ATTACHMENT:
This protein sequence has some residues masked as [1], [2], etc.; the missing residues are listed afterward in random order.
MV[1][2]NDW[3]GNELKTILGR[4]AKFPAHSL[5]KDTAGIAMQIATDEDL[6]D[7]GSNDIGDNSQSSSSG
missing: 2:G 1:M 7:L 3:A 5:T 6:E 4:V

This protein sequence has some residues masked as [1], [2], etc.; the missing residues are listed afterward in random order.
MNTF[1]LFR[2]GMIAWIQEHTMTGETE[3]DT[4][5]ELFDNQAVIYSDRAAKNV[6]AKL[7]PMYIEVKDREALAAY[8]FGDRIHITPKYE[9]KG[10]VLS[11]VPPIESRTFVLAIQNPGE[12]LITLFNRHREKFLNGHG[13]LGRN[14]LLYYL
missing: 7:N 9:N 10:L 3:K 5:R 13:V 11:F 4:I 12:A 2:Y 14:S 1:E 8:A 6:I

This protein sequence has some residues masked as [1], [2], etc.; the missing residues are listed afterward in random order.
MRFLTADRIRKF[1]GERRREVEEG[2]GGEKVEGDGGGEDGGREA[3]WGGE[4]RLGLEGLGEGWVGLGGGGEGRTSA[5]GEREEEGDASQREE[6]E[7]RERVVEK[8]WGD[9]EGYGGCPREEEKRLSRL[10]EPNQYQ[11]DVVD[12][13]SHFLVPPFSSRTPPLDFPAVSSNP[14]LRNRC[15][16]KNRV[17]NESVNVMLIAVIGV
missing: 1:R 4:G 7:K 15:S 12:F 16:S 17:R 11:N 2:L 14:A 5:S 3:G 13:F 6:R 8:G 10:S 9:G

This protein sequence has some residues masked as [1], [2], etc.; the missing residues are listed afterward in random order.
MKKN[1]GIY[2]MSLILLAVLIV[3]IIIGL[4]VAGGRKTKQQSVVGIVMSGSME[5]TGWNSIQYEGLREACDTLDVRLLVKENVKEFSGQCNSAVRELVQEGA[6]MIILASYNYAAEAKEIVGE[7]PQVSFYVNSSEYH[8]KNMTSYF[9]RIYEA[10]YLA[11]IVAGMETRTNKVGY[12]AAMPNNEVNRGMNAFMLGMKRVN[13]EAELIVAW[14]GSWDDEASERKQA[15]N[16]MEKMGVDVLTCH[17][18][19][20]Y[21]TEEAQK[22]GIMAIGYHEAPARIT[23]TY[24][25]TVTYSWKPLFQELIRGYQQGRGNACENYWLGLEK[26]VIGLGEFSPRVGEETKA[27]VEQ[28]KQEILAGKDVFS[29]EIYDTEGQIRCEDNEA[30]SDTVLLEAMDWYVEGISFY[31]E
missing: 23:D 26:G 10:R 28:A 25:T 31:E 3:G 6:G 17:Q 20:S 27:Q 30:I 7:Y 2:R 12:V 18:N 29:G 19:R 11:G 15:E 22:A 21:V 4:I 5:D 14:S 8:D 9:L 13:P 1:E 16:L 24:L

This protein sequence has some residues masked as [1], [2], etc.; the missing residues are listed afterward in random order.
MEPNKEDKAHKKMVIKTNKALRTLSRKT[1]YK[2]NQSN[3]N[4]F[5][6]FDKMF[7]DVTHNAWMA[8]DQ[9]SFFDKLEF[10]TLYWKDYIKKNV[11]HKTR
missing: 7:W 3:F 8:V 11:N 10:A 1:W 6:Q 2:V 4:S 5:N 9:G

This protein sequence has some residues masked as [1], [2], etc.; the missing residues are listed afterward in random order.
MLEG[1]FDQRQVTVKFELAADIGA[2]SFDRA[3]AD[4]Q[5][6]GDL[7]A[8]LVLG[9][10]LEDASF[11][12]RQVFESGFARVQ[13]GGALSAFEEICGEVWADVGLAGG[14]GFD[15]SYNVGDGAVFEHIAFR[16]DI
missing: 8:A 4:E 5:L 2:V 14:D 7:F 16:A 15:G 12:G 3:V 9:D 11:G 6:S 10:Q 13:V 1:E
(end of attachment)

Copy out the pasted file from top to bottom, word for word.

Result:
This protein sequence has some residues masked as [1], [2], etc.; the missing residues are listed afterward in random order.
MV[1][2]NDW[3]GNELKTILGR[4]AKFPAHSL[5]KDTAGIAMQIATDEDL[6]D[7]GSNDIGDNSQSSSSG
missing: 2:G 1:M 7:L 3:A 5:T 6:E 4:V

This protein sequence has some residues masked as [1], [2], etc.; the missing residues are listed afterward in random order.
MNTF[1]LFR[2]GMIAWIQEHTMTGETE[3]DT[4][5]ELFDNQAVIYSDRAAKNV[6]AKL[7]PMYIEVKDREALAAY[8]FGDRIHITPKYE[9]KG[10]VLS[11]VPPIESRTFVLAIQNPGE[12]LITLFNRHREKFLNGHG[13]LGRN[14]LLYYL
missing: 7:N 9:N 10:L 3:K 5:R 13:V 11:F 4:I 12:A 2:Y 14:S 1:E 8:A 6:I

This protein sequence has some residues masked as [1], [2], etc.; the missing residues are listed afterward in random order.
MRFLTADRIRKF[1]GERRREVEEG[2]GGEKVEGDGGGEDGGREA[3]WGGE[4]RLGLEGLGEGWVGLGGGGEGRTSA[5]GEREEEGDASQREE[6]E[7]RERVVEK[8]WGD[9]EGYGGCPREEEKRLSRL[10]EPNQYQ[11]DVVD[12][13]SHFLVPPFSSRTPPLDFPAVSSNP[14]LRNRC[15][16]KNRV[17]NESVNVMLIAVIGV
missing: 1:R 4:G 7:K 15:S 12:F 16:S 17:R 11:N 2:L 14:A 5:S 3:G 13:F 6:R 8:G 10:S 9:G

This protein sequence has some residues masked as [1], [2], etc.; the missing residues are listed afterward in random order.
MKKN[1]GIY[2]MSLILLAVLIV[3]IIIGL[4]VAGGRKTKQQSVVGIVMSGSME[5]TGWNSIQYEGLREACDTLDVRLLVKENVKEFSGQCNSAVRELVQEGA[6]MIILASYNYAAEAKEIVGE[7]PQVSFYVNSSEYH[8]KNMTSYF[9]RIYEA[10]YLA[11]IVAGMETRTNKVGY[12]AAMPNNEVNRGMNAFMLGMKRVN[13]EAELIVAW[14]GSWDDEASERKQA[15]N[16]MEKMGVDVLTCH[17][18][19][20]Y[21]TEEAQK[22]GIMAIGYHEAPARIT[23]TY[24][25]TVTYSWKPLFQELIRGYQQGRGNACENYWLGLEK[26]VIGLGEFSPRVGEETKA[27]VEQ[28]KQEILAGKDVFS[29]EIYDTEGQIRCEDNEA[30]SDTVLLEAMDWYVEGISFY[31]E
missing: 23:D 26:G 10:R 28:A 25:T 31:E 3:G 6:G 17:Q 20:S 27:Q 30:I 7:Y 2:R 12:V 18:N 29:G 19:R 11:G 15:E 22:A 21:V 4:I 5:D 14:S 8:D 9:L 13:P 1:E 16:L 24:L

This protein sequence has some residues masked as [1], [2], etc.; the missing residues are listed afterward in random order.
MEPNKEDKAHKKMVIKTNKALRTLSRKT[1]YK[2]NQSN[3]N[4]F[5][6]FDKMF[7]DVTHNAWMA[8]DQ[9]SFFDKLEF[10]TLYWKDYIKKNV[11]HKTR
missing: 7:W 3:F 8:V 11:N 10:A 1:W 6:Q 2:V 4:S 5:N 9:G

This protein sequence has some residues masked as [1], [2], etc.; the missing residues are listed afterward in random order.
MLEG[1]FDQRQVTVKFELAADIGA[2]SFDRA[3]AD[4]Q[5][6]GDL[7]A[8]LVLG[9][10]LEDASF[11][12]RQVFESGFARVQ[13]GGALSAFEEICGEVWADVGLAGG[14]GFD[15]SYNVGDGAVFEHIAFR[16]DI
missing: 8:A 4:E 5:L 2:V 14:D 7:F 16:A 15:G 12:G 3:V 9:D 11:G 6:S 10:Q 13:V 1:E